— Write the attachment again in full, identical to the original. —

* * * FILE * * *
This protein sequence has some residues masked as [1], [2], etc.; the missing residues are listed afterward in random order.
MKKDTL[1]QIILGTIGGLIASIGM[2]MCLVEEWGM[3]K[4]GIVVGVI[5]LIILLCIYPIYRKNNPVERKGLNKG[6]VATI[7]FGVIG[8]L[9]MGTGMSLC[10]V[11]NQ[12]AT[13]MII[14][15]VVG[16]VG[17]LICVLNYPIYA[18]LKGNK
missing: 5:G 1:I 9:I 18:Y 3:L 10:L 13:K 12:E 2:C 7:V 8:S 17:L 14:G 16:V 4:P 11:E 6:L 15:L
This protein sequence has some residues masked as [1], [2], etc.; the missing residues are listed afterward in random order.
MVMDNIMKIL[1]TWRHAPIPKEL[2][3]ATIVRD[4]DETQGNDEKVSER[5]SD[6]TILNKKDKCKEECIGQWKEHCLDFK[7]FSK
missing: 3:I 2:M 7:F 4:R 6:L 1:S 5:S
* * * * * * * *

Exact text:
This protein sequence has some residues masked as [1], [2], etc.; the missing residues are listed afterward in random order.
MKKDTL[1]QIILGTIGGLIASIGM[2]MCLVEEWGM[3]K[4]GIVVGVI[5]LIILLCIYPIYRKNNPVERKGLNKG[6]VATI[7]FGVIG[8]L[9]MGTGMSLC[10]V[11]NQ[12]AT[13]MII[14][15]VVG[16]VG[17]LICVLNYPIYA[18]LKGNK
missing: 5:G 1:I 9:I 18:Y 3:L 10:L 13:K 12:E 2:C 7:V 8:S 17:L 14:G 16:V 4:P 11:E 6:L 15:L
This protein sequence has some residues masked as [1], [2], etc.; the missing residues are listed afterward in random order.
MVMDNIMKIL[1]TWRHAPIPKEL[2][3]ATIVRD[4]DETQGNDEKVSER[5]SD[6]TILNKKDKCKEECIGQWKEHCLDFK[7]FSK
missing: 3:I 2:M 7:F 4:R 6:L 1:S 5:S